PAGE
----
The question, “Is it lawful to pay the tax?” was a trap. If Jesus said, “No, it is not lawful to pay the tax,” the Roman occupiers would see Jesus as a political agitator threatening insurrection, and he would likely find himself arrested and imprisoned. On the other hand, if Jesus said, “Yes, it is lawful,” he would lose credibility with his fellow Jews, who resented the fact that they had to pay this repulsive Roman tax with these offensive Roman coins.
Jesus defuses the question with a clever—and ambiguous—answer. He says, “Give to the emperor what is the emperor’s, and give to God what is God’s.” That verse is often used as a shorthand summary of how Christians should engage with government, as though Jesus is saying, “OK, yes, pay the tax—that belongs to Caesar—but your life belongs to God. Pay the tax but give your whole life to God.” That’s probably the safer interpretation. It doesn’t get anyone in trouble. It doesn’t rock the boat too much. Caesar can have his tax but God still comes out ahead in the end. It allows for a happy coexistence of church and state.
But what if Jesus really believes that everything belongs to God, and so when he says, “Give to the emperor what is the emperor’s, and give to God what is God’s,” what he actually means is, “Give to the emperor nothing, because everything belongs to God”? That’s a more radical—and more dangerous—idea. That would be Jesus demolishing the status quo and establishing a new order.
I think this is Jesus bringing a message about putting God at the center of everything. Everything belongs to God. But there are so many forces that compete for our loyalty and devotion—the forces of fame and adoration, money and power, ideology, vengeance. Maybe “the emperor” is a metaphor for anything that seeks our utmost devotion. The emperor tries to lay ultimate claim to our lives. The emperor wants our time, our money, our attention, our lives. The emperor wants to be, as the inscription says on the coin, our god. The emperor wants to be the center of everything and to ensure that nothing threatens his rule. And if we don’t resist it—if we give the emperor the power he demands—the emperor’s values end up supplanting our own and dominating our world. We lose our compass and find ourselves lost at sea with the waves crashing around. Jesus says today: Everything belongs to God, so we give everything to God. Giving everything to God means putting God at the center, making God’s ways our ways. And God’s way is love. Love should be at the center.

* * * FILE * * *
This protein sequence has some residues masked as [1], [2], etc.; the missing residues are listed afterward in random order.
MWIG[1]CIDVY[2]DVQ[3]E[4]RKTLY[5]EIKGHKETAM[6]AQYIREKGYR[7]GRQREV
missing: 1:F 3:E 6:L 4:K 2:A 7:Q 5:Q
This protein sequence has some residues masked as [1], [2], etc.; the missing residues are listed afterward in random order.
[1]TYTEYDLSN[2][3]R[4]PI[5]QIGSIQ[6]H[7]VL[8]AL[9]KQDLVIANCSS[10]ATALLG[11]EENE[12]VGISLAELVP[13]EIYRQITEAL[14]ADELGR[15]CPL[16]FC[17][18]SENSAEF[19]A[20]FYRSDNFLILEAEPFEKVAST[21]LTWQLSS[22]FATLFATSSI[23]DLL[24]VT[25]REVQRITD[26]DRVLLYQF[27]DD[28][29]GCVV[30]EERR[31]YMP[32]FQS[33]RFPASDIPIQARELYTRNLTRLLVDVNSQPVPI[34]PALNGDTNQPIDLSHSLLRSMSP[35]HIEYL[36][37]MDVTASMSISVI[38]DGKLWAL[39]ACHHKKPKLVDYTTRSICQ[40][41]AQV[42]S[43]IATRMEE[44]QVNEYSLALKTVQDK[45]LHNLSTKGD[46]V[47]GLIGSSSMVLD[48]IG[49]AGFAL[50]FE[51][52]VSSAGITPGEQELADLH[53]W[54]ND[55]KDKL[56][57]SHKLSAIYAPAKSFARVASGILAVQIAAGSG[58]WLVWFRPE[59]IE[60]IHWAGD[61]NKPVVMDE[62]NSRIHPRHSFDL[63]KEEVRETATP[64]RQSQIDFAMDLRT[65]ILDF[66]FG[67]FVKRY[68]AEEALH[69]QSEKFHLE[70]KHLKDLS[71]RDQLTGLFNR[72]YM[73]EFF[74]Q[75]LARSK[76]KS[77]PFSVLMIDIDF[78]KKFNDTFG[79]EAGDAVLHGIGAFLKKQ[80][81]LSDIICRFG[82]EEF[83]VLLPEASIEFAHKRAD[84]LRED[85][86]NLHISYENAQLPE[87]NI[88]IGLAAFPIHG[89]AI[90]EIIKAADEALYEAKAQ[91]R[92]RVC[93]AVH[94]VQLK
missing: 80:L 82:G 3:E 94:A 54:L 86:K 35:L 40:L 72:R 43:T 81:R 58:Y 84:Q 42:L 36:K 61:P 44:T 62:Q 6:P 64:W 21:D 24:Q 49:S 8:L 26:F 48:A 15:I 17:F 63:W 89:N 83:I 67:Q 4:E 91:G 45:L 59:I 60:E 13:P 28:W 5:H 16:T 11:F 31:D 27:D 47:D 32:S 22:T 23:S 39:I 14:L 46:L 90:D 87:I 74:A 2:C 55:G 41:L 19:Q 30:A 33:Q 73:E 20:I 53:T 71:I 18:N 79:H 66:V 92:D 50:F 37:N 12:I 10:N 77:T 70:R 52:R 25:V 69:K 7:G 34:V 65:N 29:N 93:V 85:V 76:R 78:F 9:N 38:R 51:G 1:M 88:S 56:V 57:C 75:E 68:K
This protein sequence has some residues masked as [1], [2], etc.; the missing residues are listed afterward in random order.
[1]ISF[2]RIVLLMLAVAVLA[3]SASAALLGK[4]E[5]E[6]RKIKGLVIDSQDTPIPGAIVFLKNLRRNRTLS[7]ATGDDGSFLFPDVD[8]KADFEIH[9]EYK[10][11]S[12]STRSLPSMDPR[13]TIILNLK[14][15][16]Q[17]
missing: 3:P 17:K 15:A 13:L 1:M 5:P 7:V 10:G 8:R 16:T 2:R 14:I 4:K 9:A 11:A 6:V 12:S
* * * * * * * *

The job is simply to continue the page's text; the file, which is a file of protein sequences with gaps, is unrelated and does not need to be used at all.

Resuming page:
Making God’s ways our ways and putting love at the center seems more important than ever in the heat of this election, at a time when the news reports outrage after outrage designed to command our attention, wear us down, and sever us from our core values, so that love is supplanted by hatred, fear, and division. I know I’m not the only one who feels as though my sense of humanity has been eroded, my capacity for empathy has been diminished, and I have been lured down the path of anxiety, mistrust, and hostility. That is what happens when something other than God makes a claim on us and we are drawn into its unholy orbit. Giving to God what belongs to God means giving ourselves, our whole selves, all of ourselves, to God, with love as the lens through which we view the world.
I’m convinced that the church has an important role to play in healing our society, and it will require us constantly to reorient ourselves, putting God back in the center, rooting ourselves in love, resisting every effort by competing forces to divert our attention and knock us off course. It’s probably going to take a lot of practice and the encouragement you find here in worship Sunday after Sunday. But with God at the center and love as our guide, I believe a new world is possible. Thanks be to God.
Dale B. Martin, Sex and the Single Savior: Gender and Sexuality in Biblical Interpretation (Louisville: Westminster, 2006).